The process of hindering prayer by crowding out is simple and goes by advancing stages. First, prayer is hurried through. Unrest and agitation, fatal to all devout exercises come in. Then the time is shortened relish for the exercise palls. Then it is crowded into a corner and depends on the fragments of time for its exercise. Its value depreciates.
By Andrew Bar David Urshan
PRAYER A CURE FOR DISCOURAGEMENT
Luke 18:1. “Men ought always to pray and not to faint.” “To pray or to faint”—that is often the question. Alas, fainting seems easier than praying at times! We are more driven to surrender in despair than to our knees in prayer. It is hard work to pray, but it requires no effort to faint. Prayer is active; fainting is passive. And if they pray at all, it must be an act of will energized by faith.
Prayer is rowing against the current and setting one’s face up-stream; it is refusing to drift with the easy-flowing waters. To faint is to be discouraged; but to pray is to muster courage.
The easiest thing in the world is to lose heart, and the hardest thing in the world is getting one’s self together in genuine prayer. “No man ever became a saint in his sleep.” By dint of perseverance in prayer, when every natural instinct is crying out for soft surrender, the higher life is always achieved.
The thing we ought to do is seldom that which we find it easiest to do, and prayer is no exception. Prayer is the difficult art of refusing to faint, and it is the only alternative. Learn how to pray, and you need never lose heart.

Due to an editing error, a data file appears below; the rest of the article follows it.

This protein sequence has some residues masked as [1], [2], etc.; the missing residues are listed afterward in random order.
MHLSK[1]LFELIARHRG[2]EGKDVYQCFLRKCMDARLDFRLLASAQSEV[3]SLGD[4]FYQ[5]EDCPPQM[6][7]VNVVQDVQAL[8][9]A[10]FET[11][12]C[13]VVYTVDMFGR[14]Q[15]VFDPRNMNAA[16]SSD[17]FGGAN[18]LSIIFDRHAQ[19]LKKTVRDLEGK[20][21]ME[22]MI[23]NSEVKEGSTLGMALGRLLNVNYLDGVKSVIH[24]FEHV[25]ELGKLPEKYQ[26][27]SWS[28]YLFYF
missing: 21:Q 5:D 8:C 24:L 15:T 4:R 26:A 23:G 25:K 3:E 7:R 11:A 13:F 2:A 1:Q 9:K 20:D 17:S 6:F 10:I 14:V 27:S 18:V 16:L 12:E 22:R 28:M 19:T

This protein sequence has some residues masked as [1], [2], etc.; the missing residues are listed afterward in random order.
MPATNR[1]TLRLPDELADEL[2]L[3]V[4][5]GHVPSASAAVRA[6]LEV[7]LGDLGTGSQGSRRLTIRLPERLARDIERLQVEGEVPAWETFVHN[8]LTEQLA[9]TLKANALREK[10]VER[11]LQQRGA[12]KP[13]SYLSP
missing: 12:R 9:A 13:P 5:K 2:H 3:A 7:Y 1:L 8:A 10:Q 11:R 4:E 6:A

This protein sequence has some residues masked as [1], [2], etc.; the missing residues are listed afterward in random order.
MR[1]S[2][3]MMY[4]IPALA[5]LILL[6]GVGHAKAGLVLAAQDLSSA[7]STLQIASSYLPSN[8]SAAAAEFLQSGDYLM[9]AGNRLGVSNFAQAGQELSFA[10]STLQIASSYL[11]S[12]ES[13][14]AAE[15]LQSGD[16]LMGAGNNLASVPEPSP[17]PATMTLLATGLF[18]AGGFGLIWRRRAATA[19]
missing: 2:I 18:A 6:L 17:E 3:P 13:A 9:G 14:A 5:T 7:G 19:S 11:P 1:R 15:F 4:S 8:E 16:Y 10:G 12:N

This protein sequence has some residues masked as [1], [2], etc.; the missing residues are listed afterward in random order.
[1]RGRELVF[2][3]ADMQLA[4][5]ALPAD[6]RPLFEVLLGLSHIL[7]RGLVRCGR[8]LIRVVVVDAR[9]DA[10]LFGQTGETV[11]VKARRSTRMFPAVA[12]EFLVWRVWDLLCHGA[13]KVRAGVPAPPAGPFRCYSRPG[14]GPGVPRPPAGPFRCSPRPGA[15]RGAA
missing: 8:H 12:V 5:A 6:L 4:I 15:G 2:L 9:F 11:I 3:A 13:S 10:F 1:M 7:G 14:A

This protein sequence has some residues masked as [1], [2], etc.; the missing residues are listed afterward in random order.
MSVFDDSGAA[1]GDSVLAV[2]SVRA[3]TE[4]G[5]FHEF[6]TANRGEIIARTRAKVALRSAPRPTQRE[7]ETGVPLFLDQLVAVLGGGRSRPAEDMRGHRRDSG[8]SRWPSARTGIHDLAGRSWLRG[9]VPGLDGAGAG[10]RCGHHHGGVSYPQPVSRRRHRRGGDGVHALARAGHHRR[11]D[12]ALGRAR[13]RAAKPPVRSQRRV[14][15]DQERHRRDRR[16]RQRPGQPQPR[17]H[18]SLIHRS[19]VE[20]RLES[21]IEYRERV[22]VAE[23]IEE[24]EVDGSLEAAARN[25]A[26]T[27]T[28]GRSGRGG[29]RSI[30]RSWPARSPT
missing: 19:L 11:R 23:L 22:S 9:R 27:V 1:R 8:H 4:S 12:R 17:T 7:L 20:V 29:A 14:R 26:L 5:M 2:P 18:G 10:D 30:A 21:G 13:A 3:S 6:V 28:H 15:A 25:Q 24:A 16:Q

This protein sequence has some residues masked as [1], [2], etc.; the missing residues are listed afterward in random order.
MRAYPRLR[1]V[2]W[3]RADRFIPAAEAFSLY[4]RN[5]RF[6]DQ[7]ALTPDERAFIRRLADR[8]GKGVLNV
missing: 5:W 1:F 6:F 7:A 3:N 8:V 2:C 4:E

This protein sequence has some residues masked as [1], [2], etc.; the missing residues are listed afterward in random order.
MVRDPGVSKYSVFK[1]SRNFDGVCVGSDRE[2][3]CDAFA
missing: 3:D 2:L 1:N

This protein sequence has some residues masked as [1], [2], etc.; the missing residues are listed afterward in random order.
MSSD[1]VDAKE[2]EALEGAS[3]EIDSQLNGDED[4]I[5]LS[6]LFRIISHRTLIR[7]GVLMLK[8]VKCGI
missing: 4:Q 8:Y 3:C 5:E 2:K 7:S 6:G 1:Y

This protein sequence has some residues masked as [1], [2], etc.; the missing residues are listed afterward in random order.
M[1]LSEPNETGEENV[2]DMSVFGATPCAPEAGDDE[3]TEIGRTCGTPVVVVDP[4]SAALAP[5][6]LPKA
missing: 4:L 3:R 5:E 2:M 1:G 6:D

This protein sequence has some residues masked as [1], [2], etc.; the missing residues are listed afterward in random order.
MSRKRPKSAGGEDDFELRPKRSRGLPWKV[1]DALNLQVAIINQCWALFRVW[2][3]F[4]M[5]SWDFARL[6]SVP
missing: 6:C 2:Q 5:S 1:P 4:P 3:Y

The evangelization of the world in this generation depends first of all upon a revival of prayer. Deeper than the need for men; deeper far than the need for money; aye, deep down at the bottom of our spiritless life, is the need for the forgotten secret of prevailing, world-wide prayer.
Considering the fearful consequences of it all, something like criminal negligence has marked for years the attitude of the church toward the matchless power of prayer for the world. Shall it be no longer, or shall a change come over the church? It will not avail to pass resolutions and form prayer alliance’. For generations, great calls have been issued leagues have been proposed, emotions have been aroused, and yet the days continue evil; the kingdom of God moves faster, but slowly still, and prayer is an echo of men’s lips rather than a passion from their hearts. But if fifty men of our generation will enter the holy place of prayer, and become, henceforth, men whose hearts God has touched with the prayer-passion, the history of His church will be changed.
In the early days of Methodism many of the ministers were of eccentric type. They were as rugged as they were righteous. They cared but little for conventions, but were moved mightily by their convictions. They suffered much persecution, but had great power. They were sometimes laughing stock, but when men paused to laugh they fell before God to lament.
Among this godly company was one, Jacob Kuber. He was witty, he was wise.